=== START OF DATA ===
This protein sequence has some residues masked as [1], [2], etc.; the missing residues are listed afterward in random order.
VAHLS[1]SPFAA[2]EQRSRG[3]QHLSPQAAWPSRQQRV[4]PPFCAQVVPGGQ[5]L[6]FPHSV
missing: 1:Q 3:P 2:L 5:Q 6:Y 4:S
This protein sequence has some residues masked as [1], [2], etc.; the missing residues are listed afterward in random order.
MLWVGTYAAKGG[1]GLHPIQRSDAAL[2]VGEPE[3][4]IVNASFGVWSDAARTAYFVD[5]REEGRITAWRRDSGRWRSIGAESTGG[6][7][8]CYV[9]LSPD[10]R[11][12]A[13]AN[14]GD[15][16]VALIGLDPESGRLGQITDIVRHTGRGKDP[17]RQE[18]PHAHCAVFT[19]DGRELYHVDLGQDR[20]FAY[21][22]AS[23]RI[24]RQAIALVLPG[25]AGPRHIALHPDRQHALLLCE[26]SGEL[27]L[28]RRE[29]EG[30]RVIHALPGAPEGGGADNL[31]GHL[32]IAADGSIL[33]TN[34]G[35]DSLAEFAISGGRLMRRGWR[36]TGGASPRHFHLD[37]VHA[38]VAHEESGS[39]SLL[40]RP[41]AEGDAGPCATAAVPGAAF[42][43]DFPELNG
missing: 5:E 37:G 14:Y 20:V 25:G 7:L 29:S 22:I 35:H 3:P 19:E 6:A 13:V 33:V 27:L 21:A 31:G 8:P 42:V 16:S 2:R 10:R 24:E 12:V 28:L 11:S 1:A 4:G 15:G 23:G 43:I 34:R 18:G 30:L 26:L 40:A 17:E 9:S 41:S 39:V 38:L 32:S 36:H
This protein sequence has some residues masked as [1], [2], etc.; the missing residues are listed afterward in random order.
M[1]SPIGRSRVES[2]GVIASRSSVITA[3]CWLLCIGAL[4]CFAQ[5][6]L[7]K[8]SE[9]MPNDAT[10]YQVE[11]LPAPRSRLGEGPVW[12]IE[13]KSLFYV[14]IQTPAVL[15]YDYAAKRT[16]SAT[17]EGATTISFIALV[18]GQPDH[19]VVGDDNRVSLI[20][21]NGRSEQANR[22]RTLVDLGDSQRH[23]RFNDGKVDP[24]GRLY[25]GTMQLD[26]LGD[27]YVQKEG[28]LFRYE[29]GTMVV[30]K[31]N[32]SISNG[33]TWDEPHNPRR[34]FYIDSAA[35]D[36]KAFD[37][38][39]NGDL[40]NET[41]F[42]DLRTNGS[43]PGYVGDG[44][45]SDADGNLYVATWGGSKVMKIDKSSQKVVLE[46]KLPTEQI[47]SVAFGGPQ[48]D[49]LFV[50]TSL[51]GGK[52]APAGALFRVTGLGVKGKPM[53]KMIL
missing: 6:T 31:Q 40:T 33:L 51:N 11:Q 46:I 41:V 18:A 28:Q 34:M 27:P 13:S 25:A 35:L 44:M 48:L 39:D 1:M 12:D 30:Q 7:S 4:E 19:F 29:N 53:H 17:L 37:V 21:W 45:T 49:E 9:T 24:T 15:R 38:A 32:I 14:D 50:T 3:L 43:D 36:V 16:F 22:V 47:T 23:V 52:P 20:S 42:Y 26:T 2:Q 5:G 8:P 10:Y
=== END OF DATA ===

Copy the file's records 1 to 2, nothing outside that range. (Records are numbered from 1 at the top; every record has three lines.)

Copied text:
This protein sequence has some residues masked as [1], [2], etc.; the missing residues are listed afterward in random order.
VAHLS[1]SPFAA[2]EQRSRG[3]QHLSPQAAWPSRQQRV[4]PPFCAQVVPGGQ[5]L[6]FPHSV
missing: 1:Q 3:P 2:L 5:Q 6:Y 4:S
This protein sequence has some residues masked as [1], [2], etc.; the missing residues are listed afterward in random order.
MLWVGTYAAKGG[1]GLHPIQRSDAAL[2]VGEPE[3][4]IVNASFGVWSDAARTAYFVD[5]REEGRITAWRRDSGRWRSIGAESTGG[6][7][8]CYV[9]LSPD[10]R[11][12]A[13]AN[14]GD[15][16]VALIGLDPESGRLGQITDIVRHTGRGKDP[17]RQE[18]PHAHCAVFT[19]DGRELYHVDLGQDR[20]FAY[21][22]AS[23]RI[24]RQAIALVLPG[25]AGPRHIALHPDRQHALLLCE[26]SGEL[27]L[28]RRE[29]EG[30]RVIHALPGAPEGGGADNL[31]GHL[32]IAADGSIL[33]TN[34]G[35]DSLAEFAISGGRLMRRGWR[36]TGGASPRHFHLD[37]VHA[38]VAHEESGS[39]SLL[40]RP[41]AEGDAGPCATAAVPGAAF[42][43]DFPELNG
missing: 5:E 37:G 14:Y 20:V 25:G 7:L 29:S 22:I 35:H 3:P 19:E 6:A 13:V 33:V 27:L 21:A 31:G 8:P 42:V 16:S 2:R 10:R 24:E 12:V 28:L 11:S 1:A 4:G 15:G 23:G 43:I 34:R 18:G 30:L 26:L 40:A 17:E 9:S 41:S 39:V 38:L 32:S 36:H